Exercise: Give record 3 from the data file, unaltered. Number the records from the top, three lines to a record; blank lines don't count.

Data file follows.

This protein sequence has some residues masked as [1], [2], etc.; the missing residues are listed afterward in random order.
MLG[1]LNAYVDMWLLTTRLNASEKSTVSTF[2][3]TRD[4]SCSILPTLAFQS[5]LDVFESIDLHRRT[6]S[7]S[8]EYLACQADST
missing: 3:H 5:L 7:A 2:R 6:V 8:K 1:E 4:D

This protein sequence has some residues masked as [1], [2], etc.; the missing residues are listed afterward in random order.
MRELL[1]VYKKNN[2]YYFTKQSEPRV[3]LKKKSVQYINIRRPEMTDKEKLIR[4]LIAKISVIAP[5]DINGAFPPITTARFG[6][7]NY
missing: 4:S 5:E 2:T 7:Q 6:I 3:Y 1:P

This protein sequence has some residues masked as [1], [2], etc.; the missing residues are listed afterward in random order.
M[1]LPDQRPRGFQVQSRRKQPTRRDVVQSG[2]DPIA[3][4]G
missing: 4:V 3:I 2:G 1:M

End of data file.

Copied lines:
This protein sequence has some residues masked as [1], [2], etc.; the missing residues are listed afterward in random order.
M[1]LPDQRPRGFQVQSRRKQPTRRDVVQSG[2]DPIA[3][4]G
missing: 4:V 3:I 2:G 1:M